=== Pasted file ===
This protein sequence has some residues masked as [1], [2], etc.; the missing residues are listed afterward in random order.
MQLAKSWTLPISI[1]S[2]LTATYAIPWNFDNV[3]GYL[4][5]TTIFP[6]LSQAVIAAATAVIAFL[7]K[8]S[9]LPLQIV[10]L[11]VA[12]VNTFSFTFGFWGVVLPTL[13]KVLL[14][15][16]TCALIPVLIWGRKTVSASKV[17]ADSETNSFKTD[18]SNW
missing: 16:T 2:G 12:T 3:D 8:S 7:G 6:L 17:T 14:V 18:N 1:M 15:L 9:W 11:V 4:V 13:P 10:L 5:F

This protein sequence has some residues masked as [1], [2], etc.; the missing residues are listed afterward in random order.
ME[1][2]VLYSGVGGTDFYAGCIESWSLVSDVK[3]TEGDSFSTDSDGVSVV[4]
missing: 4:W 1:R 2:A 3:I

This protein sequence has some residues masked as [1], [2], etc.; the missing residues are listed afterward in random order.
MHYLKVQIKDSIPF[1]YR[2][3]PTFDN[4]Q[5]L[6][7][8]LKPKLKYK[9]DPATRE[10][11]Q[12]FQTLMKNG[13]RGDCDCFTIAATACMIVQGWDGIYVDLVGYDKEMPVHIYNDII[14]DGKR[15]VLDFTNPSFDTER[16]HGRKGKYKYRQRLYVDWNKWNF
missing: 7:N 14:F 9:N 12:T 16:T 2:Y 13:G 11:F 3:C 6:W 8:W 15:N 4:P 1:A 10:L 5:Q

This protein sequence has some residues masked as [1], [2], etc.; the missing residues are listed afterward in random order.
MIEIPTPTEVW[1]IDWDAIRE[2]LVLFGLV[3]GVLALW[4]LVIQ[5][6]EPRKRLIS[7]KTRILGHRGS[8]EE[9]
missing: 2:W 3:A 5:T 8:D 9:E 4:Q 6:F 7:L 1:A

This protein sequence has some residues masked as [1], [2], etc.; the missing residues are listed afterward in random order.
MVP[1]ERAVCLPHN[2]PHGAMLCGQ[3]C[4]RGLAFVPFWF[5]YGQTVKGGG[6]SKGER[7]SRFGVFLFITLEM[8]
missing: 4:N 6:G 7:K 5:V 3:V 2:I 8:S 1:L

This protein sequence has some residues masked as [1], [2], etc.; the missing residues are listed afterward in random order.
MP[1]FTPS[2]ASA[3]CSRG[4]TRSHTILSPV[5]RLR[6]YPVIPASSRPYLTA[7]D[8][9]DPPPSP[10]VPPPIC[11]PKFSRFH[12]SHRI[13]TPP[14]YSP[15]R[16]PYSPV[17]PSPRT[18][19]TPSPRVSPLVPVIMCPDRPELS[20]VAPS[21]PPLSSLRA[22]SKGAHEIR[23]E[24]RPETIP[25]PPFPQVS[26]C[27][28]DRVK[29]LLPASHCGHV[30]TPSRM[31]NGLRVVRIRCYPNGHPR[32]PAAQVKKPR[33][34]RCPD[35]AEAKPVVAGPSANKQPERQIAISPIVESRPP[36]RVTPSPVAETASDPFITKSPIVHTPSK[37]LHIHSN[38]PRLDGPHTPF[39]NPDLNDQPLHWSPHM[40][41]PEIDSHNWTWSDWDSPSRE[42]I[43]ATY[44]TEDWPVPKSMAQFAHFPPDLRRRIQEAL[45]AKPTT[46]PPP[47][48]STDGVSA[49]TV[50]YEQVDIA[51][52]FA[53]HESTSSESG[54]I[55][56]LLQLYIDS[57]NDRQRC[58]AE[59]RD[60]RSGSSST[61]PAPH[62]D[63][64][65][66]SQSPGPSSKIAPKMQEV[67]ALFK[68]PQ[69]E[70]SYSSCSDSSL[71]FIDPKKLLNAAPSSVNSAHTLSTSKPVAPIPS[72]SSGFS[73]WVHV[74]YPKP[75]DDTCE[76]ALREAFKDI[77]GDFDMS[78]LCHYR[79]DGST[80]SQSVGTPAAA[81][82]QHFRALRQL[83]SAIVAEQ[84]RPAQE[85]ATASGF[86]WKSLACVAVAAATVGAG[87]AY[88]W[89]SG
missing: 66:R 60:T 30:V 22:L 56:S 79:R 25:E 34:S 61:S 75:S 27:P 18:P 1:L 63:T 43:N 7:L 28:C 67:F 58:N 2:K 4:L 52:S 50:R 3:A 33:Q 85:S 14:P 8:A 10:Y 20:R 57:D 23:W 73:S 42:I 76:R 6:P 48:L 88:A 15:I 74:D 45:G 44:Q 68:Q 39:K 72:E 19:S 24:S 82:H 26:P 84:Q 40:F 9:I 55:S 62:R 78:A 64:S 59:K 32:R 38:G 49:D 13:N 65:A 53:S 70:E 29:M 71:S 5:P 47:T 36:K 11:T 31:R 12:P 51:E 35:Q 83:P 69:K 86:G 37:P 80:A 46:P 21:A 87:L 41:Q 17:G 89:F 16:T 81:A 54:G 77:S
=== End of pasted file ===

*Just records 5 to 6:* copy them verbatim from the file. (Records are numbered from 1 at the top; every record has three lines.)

This protein sequence has some residues masked as [1], [2], etc.; the missing residues are listed afterward in random order.
MVP[1]ERAVCLPHN[2]PHGAMLCGQ[3]C[4]RGLAFVPFWF[5]YGQTVKGGG[6]SKGER[7]SRFGVFLFITLEM[8]
missing: 4:N 6:G 7:K 5:V 3:V 2:I 8:S 1:L

This protein sequence has some residues masked as [1], [2], etc.; the missing residues are listed afterward in random order.
MP[1]FTPS[2]ASA[3]CSRG[4]TRSHTILSPV[5]RLR[6]YPVIPASSRPYLTA[7]D[8][9]DPPPSP[10]VPPPIC[11]PKFSRFH[12]SHRI[13]TPP[14]YSP[15]R[16]PYSPV[17]PSPRT[18][19]TPSPRVSPLVPVIMCPDRPELS[20]VAPS[21]PPLSSLRA[22]SKGAHEIR[23]E[24]RPETIP[25]PPFPQVS[26]C[27][28]DRVK[29]LLPASHCGHV[30]TPSRM[31]NGLRVVRIRCYPNGHPR[32]PAAQVKKPR[33][34]RCPD[35]AEAKPVVAGPSANKQPERQIAISPIVESRPP[36]RVTPSPVAETASDPFITKSPIVHTPSK[37]LHIHSN[38]PRLDGPHTPF[39]NPDLNDQPLHWSPHM[40][41]PEIDSHNWTWSDWDSPSRE[42]I[43]ATY[44]TEDWPVPKSMAQFAHFPPDLRRRIQEAL[45]AKPTT[46]PPP[47][48]STDGVSA[49]TV[50]YEQVDIA[51][52]FA[53]HESTSSESG[54]I[55][56]LLQLYIDS[57]NDRQRC[58]AE[59]RD[60]RSGSSST[61]PAPH[62]D[63][64][65][66]SQSPGPSSKIAPKMQEV[67]ALFK[68]PQ[69]E[70]SYSSCSDSSL[71]FIDPKKLLNAAPSSVNSAHTLSTSKPVAPIPS[72]SSGFS[73]WVHV[74]YPKP[75]DDTCE[76]ALREAFKDI[77]GDFDMS[78]LCHYR[79]DGST[80]SQSVGTPAAA[81][82]QHFRALRQL[83]SAIVAEQ[84]RPAQE[85]ATASGF[86]WKSLACVAVAAATVGAG[87]AY[88]W[89]SG
missing: 66:R 60:T 30:V 22:L 56:S 79:R 25:E 34:S 61:S 75:S 27:P 18:P 1:L 63:T 43:N 7:L 28:C 67:F 58:N 2:K 4:L 52:S 50:R 3:A 33:Q 85:S 14:P 8:A 10:Y 20:R 57:D 23:W 73:S 42:I 76:R 6:P 48:L 88:A 15:I 74:D 45:G 44:Q 68:Q 39:K 72:E 19:S 24:S 82:H 26:P 84:Q 40:F 9:I 55:S 62:R 78:A 64:S 59:K 32:R 38:G 49:D 13:N 65:A 53:S 70:E 29:M 71:S 5:P 47:T 36:K 11:T 31:R 12:P 51:E 35:Q 83:P 69:K 86:G 37:P 80:A 46:P 21:A 87:L 41:Q 17:G 89:F 16:T 81:A 54:G 77:S